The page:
Imposter scams take many forms, and perhaps because of that, they have become one of the most common ways fraudsters try to separate unsuspecting people from their money.
Here are just a few imposter scams consumers should be aware of, as reported by the Federal Trade Commission:
Someone claims to be from your local utility and threatens to shut off service unless you pay
Someone claims to be from the IRS
Someone claims to be from the Social Security Administration
Someone claims to be a police officer threatening you with arrest unless you pay
Someone claims to be from Microsoft Tech Support saying they need to take control of your computer
You get the picture.
Knowing the red flags is a good defense. For example, knowing that the IRS doesn’t call taxpayers, or that Microsoft, Amazon, Apple, Netflix, and other major companies don’t either, will help you recognize these schemes for what they are.
When it’s not so obvious
When a scam isn’t so obvious, checking the caller’s number is another good way to reveal who is actually placing the call. Truthfinder is a background check service that provides many different functions.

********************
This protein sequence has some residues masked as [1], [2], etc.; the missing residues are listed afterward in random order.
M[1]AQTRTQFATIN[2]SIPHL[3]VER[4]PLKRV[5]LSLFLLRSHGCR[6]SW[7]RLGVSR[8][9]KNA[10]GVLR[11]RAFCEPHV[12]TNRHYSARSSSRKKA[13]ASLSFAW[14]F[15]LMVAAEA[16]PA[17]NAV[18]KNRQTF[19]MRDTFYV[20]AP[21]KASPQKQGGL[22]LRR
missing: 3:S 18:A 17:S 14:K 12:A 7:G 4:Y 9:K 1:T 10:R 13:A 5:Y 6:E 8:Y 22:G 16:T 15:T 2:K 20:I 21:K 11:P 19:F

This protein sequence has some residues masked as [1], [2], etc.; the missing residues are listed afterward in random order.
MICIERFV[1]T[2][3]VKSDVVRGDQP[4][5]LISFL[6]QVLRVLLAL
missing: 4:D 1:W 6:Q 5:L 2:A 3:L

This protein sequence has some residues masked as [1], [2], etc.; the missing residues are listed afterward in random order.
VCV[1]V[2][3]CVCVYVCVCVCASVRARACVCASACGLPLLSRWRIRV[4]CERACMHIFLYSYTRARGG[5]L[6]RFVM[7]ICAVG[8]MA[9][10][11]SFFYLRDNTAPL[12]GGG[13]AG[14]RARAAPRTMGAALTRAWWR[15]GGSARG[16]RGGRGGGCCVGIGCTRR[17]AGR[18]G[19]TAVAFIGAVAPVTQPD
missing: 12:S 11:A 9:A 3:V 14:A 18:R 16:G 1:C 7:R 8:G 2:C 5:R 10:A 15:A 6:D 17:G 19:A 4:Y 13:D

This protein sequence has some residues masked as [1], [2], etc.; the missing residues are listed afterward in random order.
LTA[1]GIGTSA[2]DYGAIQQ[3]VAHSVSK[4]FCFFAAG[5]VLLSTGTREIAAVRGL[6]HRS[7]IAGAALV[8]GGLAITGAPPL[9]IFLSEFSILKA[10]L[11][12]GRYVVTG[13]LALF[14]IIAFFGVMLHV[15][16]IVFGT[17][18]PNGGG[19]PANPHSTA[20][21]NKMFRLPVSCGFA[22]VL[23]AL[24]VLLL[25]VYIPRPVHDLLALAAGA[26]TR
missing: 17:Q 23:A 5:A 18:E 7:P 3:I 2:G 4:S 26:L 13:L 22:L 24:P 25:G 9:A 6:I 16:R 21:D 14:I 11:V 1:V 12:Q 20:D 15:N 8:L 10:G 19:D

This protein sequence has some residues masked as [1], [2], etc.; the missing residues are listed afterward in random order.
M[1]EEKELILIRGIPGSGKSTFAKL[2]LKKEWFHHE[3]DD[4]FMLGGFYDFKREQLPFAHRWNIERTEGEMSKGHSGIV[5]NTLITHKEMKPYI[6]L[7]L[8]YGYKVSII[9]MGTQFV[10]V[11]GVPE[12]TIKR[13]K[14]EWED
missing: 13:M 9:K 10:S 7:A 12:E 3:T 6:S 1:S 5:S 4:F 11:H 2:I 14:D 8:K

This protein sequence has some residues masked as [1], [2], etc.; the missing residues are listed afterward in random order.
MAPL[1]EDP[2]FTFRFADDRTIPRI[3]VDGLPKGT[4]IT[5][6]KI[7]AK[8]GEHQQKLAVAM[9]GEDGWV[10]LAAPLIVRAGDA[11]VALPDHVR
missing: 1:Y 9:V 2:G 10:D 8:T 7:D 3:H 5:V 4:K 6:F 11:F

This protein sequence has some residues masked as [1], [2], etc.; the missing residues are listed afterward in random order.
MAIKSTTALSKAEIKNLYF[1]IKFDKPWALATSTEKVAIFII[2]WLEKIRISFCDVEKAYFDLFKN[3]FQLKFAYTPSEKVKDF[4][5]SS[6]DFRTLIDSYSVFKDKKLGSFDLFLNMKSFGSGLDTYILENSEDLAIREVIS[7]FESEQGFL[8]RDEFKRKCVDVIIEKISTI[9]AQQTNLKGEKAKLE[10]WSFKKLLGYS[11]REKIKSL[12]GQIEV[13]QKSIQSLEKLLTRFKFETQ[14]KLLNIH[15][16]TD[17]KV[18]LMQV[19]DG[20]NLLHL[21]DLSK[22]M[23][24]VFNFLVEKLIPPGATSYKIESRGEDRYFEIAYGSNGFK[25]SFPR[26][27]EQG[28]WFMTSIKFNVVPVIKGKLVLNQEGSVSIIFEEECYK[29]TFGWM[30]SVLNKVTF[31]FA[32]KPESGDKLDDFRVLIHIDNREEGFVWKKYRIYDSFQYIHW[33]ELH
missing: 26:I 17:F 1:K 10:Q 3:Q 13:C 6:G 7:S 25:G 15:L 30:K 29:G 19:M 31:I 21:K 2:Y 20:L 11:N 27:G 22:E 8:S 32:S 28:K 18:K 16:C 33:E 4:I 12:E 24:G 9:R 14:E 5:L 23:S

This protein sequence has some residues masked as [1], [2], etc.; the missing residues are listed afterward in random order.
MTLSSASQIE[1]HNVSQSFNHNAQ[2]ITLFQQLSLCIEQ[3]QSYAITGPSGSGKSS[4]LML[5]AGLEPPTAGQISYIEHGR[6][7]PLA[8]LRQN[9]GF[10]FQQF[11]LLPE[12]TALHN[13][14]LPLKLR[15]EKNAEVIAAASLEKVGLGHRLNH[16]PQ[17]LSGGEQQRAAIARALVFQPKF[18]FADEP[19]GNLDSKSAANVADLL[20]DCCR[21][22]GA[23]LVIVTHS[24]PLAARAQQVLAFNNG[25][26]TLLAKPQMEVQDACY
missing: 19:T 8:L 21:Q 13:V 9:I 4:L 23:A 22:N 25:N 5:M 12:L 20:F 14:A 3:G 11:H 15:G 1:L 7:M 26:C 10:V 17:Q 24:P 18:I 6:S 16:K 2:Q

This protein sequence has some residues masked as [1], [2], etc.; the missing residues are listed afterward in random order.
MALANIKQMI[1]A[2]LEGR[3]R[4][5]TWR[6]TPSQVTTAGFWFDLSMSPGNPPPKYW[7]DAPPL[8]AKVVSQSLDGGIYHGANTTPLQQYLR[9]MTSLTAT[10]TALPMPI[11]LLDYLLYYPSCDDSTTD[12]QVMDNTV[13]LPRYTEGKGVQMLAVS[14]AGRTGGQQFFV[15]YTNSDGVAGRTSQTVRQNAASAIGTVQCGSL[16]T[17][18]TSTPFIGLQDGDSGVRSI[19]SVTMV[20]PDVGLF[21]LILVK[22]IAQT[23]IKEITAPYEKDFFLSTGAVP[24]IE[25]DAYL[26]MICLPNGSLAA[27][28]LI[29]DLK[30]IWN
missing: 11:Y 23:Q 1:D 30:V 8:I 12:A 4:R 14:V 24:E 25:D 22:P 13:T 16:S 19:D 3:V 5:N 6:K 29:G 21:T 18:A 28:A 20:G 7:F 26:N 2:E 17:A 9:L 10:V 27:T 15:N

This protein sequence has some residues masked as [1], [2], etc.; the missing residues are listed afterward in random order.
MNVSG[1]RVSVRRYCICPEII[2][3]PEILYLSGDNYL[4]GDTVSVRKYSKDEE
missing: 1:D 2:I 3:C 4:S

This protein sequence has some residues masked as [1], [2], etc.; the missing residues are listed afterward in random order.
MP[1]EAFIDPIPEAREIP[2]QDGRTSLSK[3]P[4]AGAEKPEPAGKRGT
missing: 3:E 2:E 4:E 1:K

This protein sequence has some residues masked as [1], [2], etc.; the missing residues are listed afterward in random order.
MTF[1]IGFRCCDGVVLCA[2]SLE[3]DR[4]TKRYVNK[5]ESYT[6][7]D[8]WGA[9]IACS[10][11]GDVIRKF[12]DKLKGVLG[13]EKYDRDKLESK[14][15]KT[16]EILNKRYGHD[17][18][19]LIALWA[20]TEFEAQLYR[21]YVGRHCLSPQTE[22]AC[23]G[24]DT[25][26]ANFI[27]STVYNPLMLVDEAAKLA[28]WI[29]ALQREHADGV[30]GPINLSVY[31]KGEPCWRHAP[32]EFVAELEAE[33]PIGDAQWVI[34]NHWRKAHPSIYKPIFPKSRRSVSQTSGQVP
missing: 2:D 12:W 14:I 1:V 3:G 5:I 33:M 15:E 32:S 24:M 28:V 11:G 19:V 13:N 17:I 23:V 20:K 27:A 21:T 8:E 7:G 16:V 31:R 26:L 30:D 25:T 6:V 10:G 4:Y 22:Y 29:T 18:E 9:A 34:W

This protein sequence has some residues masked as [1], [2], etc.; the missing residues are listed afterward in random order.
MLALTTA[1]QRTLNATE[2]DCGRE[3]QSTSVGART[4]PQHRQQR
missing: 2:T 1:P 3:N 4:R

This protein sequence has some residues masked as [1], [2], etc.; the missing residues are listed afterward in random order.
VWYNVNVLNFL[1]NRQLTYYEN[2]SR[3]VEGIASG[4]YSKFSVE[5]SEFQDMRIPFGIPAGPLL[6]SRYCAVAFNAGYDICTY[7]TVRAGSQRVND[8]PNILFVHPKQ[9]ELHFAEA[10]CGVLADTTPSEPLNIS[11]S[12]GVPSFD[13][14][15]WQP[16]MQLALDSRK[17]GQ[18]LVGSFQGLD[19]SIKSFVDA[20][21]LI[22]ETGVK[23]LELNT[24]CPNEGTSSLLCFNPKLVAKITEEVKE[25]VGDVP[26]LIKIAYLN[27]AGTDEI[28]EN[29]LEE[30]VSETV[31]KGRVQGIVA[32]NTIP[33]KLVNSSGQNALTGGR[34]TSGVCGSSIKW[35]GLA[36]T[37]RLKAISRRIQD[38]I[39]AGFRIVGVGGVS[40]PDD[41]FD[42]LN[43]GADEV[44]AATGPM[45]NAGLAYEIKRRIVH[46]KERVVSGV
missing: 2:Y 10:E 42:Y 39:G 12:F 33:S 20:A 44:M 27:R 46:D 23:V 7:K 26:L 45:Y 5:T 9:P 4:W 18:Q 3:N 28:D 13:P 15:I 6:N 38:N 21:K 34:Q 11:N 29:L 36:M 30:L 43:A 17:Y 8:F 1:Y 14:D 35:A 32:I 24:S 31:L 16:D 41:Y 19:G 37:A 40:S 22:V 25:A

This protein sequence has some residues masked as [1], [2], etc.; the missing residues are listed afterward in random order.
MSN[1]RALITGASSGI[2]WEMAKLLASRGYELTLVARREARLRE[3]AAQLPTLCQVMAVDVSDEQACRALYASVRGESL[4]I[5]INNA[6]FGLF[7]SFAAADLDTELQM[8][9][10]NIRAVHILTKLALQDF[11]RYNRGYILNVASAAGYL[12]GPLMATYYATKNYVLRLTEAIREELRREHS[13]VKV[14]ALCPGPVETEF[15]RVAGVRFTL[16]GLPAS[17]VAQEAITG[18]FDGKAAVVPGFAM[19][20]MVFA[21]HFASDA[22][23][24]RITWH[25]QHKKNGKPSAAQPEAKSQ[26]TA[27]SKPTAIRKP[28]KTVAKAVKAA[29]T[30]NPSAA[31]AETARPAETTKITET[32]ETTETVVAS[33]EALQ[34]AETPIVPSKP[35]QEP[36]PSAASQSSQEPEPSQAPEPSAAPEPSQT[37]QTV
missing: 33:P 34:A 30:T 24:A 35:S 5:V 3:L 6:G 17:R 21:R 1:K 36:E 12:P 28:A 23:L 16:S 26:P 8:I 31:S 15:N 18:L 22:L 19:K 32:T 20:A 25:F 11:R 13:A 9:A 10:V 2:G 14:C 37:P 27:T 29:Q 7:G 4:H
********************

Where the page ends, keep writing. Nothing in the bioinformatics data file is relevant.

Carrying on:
A useful one for sniffing out scams is its reverse phone number lookup service. If the caller claims to be from UPS but the number shows it's a personal cellphone then you know you’re dealing with a scammer.
Whether the contact is a phone call or a text, the company says consumers can search any U.S.-based phone number to access a phone report that pulls data from public records. Reports may have the name connected to the number, whether it's cellular or landline, and may even have additional information.
“We continue to work on our tools that can help our customers avoid text message scams that are so often prevalent during the holidays”, Erica Deforge-Zarza, affiliate manager at TruthFinder, told ConsumerAffairs. “Since the COVID-19 pandemic, online shopping has skyrocketed along with text message scammers. According to the FCC, package delivery scams usually start with a text message pretending to be USPS, UPS, and Amazon. The texts include a fake 'parcel tracking link'; when the link is clicked, it prompts the user to enter their personal information.”
The information about whether the call is being placed from a cellphone or a landline may be particularly helpful since big companies don’t allow the use of personal cellphones.